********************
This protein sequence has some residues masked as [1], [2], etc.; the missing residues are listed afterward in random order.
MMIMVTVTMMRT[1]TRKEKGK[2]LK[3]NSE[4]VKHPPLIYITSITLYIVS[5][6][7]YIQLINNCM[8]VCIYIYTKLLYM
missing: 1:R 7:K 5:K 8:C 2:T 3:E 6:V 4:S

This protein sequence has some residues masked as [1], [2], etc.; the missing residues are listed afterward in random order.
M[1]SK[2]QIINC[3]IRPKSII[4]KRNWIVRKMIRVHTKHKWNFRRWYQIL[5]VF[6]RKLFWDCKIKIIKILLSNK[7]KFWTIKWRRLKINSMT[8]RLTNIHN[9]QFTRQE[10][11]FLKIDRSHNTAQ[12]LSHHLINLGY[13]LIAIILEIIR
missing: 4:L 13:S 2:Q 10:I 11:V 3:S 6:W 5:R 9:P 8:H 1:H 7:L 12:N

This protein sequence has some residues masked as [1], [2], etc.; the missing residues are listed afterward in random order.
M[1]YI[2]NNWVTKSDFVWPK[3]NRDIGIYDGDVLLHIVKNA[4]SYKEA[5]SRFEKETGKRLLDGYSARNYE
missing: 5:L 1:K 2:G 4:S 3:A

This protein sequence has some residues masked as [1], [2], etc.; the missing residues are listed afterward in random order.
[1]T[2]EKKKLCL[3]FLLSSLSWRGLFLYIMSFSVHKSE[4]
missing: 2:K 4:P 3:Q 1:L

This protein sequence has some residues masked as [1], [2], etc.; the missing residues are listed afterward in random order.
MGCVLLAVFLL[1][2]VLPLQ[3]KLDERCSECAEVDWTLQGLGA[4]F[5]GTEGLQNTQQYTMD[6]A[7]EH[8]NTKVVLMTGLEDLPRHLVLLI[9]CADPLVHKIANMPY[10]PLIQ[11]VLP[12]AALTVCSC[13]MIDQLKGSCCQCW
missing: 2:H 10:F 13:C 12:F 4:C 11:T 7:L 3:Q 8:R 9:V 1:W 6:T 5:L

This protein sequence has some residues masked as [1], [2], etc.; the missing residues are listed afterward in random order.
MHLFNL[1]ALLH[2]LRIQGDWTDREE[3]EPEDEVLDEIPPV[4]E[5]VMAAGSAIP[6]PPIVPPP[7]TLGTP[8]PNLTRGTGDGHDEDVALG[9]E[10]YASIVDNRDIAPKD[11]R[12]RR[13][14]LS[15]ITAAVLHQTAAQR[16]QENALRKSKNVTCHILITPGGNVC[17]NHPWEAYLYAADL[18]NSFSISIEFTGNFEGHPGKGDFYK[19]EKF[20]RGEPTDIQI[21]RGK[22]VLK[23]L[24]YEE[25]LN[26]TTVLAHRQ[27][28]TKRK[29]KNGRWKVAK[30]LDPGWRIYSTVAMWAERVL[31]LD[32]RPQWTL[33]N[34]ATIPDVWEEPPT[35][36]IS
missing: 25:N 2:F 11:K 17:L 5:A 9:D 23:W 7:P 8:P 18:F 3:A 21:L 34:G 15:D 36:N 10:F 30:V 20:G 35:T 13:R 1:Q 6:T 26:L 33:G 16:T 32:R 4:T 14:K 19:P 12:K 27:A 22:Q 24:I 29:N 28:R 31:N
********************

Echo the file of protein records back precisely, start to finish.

This protein sequence has some residues masked as [1], [2], etc.; the missing residues are listed afterward in random order.
MMIMVTVTMMRT[1]TRKEKGK[2]LK[3]NSE[4]VKHPPLIYITSITLYIVS[5][6][7]YIQLINNCM[8]VCIYIYTKLLYM
missing: 1:R 7:K 5:K 8:C 2:T 3:E 6:V 4:S

This protein sequence has some residues masked as [1], [2], etc.; the missing residues are listed afterward in random order.
M[1]SK[2]QIINC[3]IRPKSII[4]KRNWIVRKMIRVHTKHKWNFRRWYQIL[5]VF[6]RKLFWDCKIKIIKILLSNK[7]KFWTIKWRRLKINSMT[8]RLTNIHN[9]QFTRQE[10][11]FLKIDRSHNTAQ[12]LSHHLINLGY[13]LIAIILEIIR
missing: 4:L 13:S 2:Q 10:I 11:V 3:S 6:W 5:R 9:P 8:H 1:H 7:L 12:N

This protein sequence has some residues masked as [1], [2], etc.; the missing residues are listed afterward in random order.
M[1]YI[2]NNWVTKSDFVWPK[3]NRDIGIYDGDVLLHIVKNA[4]SYKEA[5]SRFEKETGKRLLDGYSARNYE
missing: 5:L 1:K 2:G 4:S 3:A

This protein sequence has some residues masked as [1], [2], etc.; the missing residues are listed afterward in random order.
[1]T[2]EKKKLCL[3]FLLSSLSWRGLFLYIMSFSVHKSE[4]
missing: 2:K 4:P 3:Q 1:L

This protein sequence has some residues masked as [1], [2], etc.; the missing residues are listed afterward in random order.
MGCVLLAVFLL[1][2]VLPLQ[3]KLDERCSECAEVDWTLQGLGA[4]F[5]GTEGLQNTQQYTMD[6]A[7]EH[8]NTKVVLMTGLEDLPRHLVLLI[9]CADPLVHKIANMPY[10]PLIQ[11]VLP[12]AALTVCSC[13]MIDQLKGSCCQCW
missing: 2:H 10:F 13:C 12:F 4:C 11:T 7:L 3:Q 8:R 9:V 1:W 6:T 5:L

This protein sequence has some residues masked as [1], [2], etc.; the missing residues are listed afterward in random order.
MHLFNL[1]ALLH[2]LRIQGDWTDREE[3]EPEDEVLDEIPPV[4]E[5]VMAAGSAIP[6]PPIVPPP[7]TLGTP[8]PNLTRGTGDGHDEDVALG[9]E[10]YASIVDNRDIAPKD[11]R[12]RR[13][14]LS[15]ITAAVLHQTAAQR[16]QENALRKSKNVTCHILITPGGNVC[17]NHPWEAYLYAADL[18]NSFSISIEFTGNFEGHPGKGDFYK[19]EKF[20]RGEPTDIQI[21]RGK[22]VLK[23]L[24]YEE[25]LN[26]TTVLAHRQ[27][28]TKRK[29]KNGRWKVAK[30]LDPGWRIYSTVAMWAERVL[31]LD[32]RPQWTL[33]N[34]ATIPDVWEEPPT[35][36]IS
missing: 25:N 2:F 11:K 17:L 5:A 9:D 23:W 7:P 8:P 18:F 3:A 21:L 34:G 15:D 36:N 10:F 30:V 20:G 35:T 13:R 1:Q 6:T 26:L 33:G 16:T 32:R 4:T 14:K 19:P 12:K 27:A 22:Q 24:I 29:N 28:R 31:N